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Exploring the impact of artificial intelligence at the Scottish AI Summit

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17 May 2023 | Natalia Lukaszewicz, CENSIS

Natalia Lukaszewicz, Business Development Manager at CENSIS muses on how AI is becoming part of our daily lives

Since launching late last year, ChatGPT has already amassed over 100 million users from across the globe, making it one of the fastest-growing online applications in history. Most of us will have logged on and tested its capabilities in some form – largely out of curiosity – but, for many industries, the power of artificial intelligence (AI) could be transformational.

Ethical, economic and technology frameworks for AI – and the impact these could have on different end markets – were all discussed in depth at March’s Scottish AI Summit. The event took place in person and online, covering a range of topics from diversity and dialect of AI languages to workplace culture and the future of journalism. Sectors ranging from education to fintech are set to benefit from the new wave of automation, and sessions even looked at the power of AI in fighting cross-cutting themes like climate change.

Given ChatGPT’s current popularity, much of the conversation was about the opportunities presented by these kinds of large language models, however, speakers also recognised the potential limitations and risks of becoming overly reliant on these tools. After all, an AI system is only as good as the sum of its parts, and the information used as the starting point must be precise and unbiased.

The summit left participants with lots to think about and, for me, three big questions about AI and its role in work and life:

How to build responsible AI?

Toju Duke is a responsible AI programme manager at Google and in the keynote session raised interesting points about ethics and ensuring fair use of AI. Already, there have been instances where AI programmes have been built using biased information, seemingly causing more harm than good as a result of mistakes made.

How then do we ensure the reliability of data sources and the quality of the inputs into these programmes? Perhaps it is through a framework, like the one Toju suggested, where factors such as fairness, online safety, privacy and security are considered throughout the process. Equally important is the explainability of systems and being transparent with those who use or share data with them. Users need to know that they are interacting with an AI-based system, particularly if they are going to base decisions on that information.

Linked to this, we also heard about an interesting initiative between the Alan Turing Institute and Scottish AI Alliance, working with Members of the Children’s Parliament to understand their awareness and perceptions of AI. The programme covers both the technical and ethical sides, but on the whole the children had balanced views, being aware of AI’s limitations and risks, but positive about the potential benefits too. Again, this reiterated the importance of transparency and ensuring that the next generation understands their rights when it comes to AI.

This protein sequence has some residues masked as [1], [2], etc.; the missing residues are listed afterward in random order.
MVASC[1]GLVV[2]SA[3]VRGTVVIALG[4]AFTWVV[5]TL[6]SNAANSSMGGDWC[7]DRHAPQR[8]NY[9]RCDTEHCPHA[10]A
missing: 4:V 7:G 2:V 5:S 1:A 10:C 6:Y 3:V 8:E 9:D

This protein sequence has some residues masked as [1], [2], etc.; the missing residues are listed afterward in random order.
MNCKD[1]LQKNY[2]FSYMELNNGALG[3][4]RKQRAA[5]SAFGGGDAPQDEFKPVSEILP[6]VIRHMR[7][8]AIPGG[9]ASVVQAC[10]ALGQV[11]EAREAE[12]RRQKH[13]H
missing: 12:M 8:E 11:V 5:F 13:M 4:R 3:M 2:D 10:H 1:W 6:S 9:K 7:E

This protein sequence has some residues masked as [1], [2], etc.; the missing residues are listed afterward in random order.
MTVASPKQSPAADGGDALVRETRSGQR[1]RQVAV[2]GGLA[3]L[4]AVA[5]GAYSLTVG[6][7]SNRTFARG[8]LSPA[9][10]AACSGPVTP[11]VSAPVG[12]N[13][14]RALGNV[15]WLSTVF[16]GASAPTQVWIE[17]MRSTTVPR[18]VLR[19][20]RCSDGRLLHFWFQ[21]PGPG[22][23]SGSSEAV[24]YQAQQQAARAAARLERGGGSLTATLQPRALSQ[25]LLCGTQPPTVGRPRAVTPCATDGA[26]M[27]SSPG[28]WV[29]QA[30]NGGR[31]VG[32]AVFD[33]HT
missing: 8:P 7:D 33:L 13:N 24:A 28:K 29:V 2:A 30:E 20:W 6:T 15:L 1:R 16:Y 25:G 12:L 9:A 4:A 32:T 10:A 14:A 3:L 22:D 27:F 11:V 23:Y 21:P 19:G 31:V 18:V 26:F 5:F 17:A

Will AI become part of our day-to-day lives?

Although they are not always helpful, most people will have interacted with customer service chatbots before. But, there are plenty of other instances where AI programmes could be incredibly useful in day-to-day life.

One of the most interesting use cases of AI discussed as part of the two-day event, with a real-world benefit for many people, was in the healthcare sector. Precision medicine is a new approach to care which uses treatment and prevention tactics based on individual circumstances, rather than one-size-fits-all techniques. This relies on clinicians having access to vast amounts of data and information.

Using an AI tool to help with diagnostics and treatment recommendations could reduce the burden on clinical staff as well as providing valuable insights. Data accuracy and quality would be especially critical components of using AI in this setting.

In the coming months, CENSIS will be hosting a workshop with the University of Glasgow’s Living Laboratory for precision medicine, to explore similar opportunities where technology could unlock opportunities to develop healthcare services. Of course, there are useful applications of AI across many other industries, but this feels universal – at some point, every one of us will require medical assistance.

How will AI impact the future of IoT?

For IoT and sensing technology, AI is an incredibly valuable tool in terms of processing data. The more complex the system is, the more data generated in the system, which makes the scale of delivery immense. AI and ML (machine learning) enable automated actions based on the data output (a closed feedback loop). The system can be trained for self-intervention and autonomous self-organisation that does not require human intervention. Quickly developing AI and ML technologies push the boundaries and open even further the scope of application and functionalities, such as prognostics, condition monitoring.

Using AI could help to streamline systems involving thousands of sensors and data points – for example, in predictive maintenance or digital twins. Again, for it to work effectively, it needs to be precise – something which appears to be a common concern across each and every example.